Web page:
Gold and silver both recovered from their early morning hit, as U.S. consumer confidence was reported lower than expected, hitting a 4-month low. This is attributed to the public wondering how big their tax hit is going to be after the “fiscal cliff” deficit negotiations in Washington. The dollar took a hit after European stocks rallied to an 18-month high, which helped gold stay above $1,700/oz since 9:30AM. Silver has had a choppier recovery, but has stayed mostly above $33/oz.
In the last four years, December has been a down month for precious metals, with gold seeing a drop of an average of 8% for the month since 2008. However, each year has seen a January rebound. This behavior will be magnified this year by the fiscal cliff negotiations.
Looking forward, Morgan Stanley notes the possibility of a small rally this month if gold stays above $1,680/oz as speculators move to cover their shorts. They have revised their 2013 forecast for gold, predicting an average of of $1,853 an ounce. Standard Bank says that people should be buying gold at $1,700 an ounce, not selling it. They take note of the closing spread between platinum and gold, now near $100. They say that platinum may go to $1,650 next year, and trade close to $2,000/oz by 2015 as demand outstrips production.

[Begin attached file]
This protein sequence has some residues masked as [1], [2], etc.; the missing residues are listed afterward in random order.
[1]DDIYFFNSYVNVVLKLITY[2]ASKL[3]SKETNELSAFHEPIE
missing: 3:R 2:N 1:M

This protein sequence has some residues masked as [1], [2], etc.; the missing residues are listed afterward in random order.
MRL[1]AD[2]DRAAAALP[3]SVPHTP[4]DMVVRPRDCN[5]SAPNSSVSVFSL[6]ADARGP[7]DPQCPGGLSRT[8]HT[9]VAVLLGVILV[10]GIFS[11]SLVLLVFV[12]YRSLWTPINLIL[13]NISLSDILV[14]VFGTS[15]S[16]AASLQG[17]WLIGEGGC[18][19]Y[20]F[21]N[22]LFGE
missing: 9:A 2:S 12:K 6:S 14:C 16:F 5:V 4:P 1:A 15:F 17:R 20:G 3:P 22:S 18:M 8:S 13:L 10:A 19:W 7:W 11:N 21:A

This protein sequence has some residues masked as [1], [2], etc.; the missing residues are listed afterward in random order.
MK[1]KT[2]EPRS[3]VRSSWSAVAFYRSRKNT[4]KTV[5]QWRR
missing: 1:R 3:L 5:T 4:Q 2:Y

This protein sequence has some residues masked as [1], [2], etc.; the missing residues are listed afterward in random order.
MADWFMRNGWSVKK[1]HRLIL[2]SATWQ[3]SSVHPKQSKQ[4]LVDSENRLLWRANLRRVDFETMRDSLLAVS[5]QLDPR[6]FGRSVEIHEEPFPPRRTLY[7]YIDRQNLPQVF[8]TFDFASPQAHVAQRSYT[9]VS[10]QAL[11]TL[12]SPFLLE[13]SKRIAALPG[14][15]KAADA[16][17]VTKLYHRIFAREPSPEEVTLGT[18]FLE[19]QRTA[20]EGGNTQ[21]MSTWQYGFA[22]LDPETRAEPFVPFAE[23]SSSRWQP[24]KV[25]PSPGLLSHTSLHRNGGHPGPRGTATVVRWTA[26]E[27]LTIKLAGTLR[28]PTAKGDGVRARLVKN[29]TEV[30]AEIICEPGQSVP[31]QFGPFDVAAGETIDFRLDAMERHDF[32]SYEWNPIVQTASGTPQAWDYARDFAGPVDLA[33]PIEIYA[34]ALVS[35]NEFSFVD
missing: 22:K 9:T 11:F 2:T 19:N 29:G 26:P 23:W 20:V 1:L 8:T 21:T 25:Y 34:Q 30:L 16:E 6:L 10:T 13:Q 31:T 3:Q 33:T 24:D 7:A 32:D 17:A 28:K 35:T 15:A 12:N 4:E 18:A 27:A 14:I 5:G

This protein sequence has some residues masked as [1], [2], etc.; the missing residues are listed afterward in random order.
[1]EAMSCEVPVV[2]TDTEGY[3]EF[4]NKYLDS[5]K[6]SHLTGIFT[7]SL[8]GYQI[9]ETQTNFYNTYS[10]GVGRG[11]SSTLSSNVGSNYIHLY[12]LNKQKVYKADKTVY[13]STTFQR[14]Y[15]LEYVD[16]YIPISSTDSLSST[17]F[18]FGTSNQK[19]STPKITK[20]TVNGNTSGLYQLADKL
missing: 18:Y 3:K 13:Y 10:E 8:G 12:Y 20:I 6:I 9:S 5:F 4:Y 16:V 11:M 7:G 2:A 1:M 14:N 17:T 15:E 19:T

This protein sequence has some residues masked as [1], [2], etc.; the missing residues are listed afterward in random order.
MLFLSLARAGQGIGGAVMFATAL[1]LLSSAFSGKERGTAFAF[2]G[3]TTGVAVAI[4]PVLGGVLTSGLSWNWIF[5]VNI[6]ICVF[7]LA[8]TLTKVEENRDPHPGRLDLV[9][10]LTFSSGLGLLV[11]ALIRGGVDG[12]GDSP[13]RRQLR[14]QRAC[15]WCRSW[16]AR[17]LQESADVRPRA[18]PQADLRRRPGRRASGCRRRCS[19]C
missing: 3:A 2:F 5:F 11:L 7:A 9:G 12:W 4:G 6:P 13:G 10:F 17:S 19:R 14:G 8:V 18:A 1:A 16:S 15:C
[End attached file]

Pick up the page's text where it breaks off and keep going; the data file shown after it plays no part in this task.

Closer to today, questions are starting to arise about how necessary “QE4” and “Endless Twist” are, with unemployment now below 8%. It’s assumed that new quantitative easing will be announced next week by the FOMC, but the signs that the U.S. economy may already be recovering has more people thinking of the increased possibility of inflation. UBS in their recent analysis says that gold has not “priced in” the effects of further open-ended quantitative easing.
Several analysts are concerned about what would happen if Obama got the ability to eliminate the debt ceiling. There’s a concern that without a hard debt ceiling (even though the U.S. regularly raises it,) the dollar would lose the confidence of the world market, and with it, its status as a reserve currency. This could spark hyperinflation, and the escalation of the price of imports (oil) be disastrous for the U.S. economy.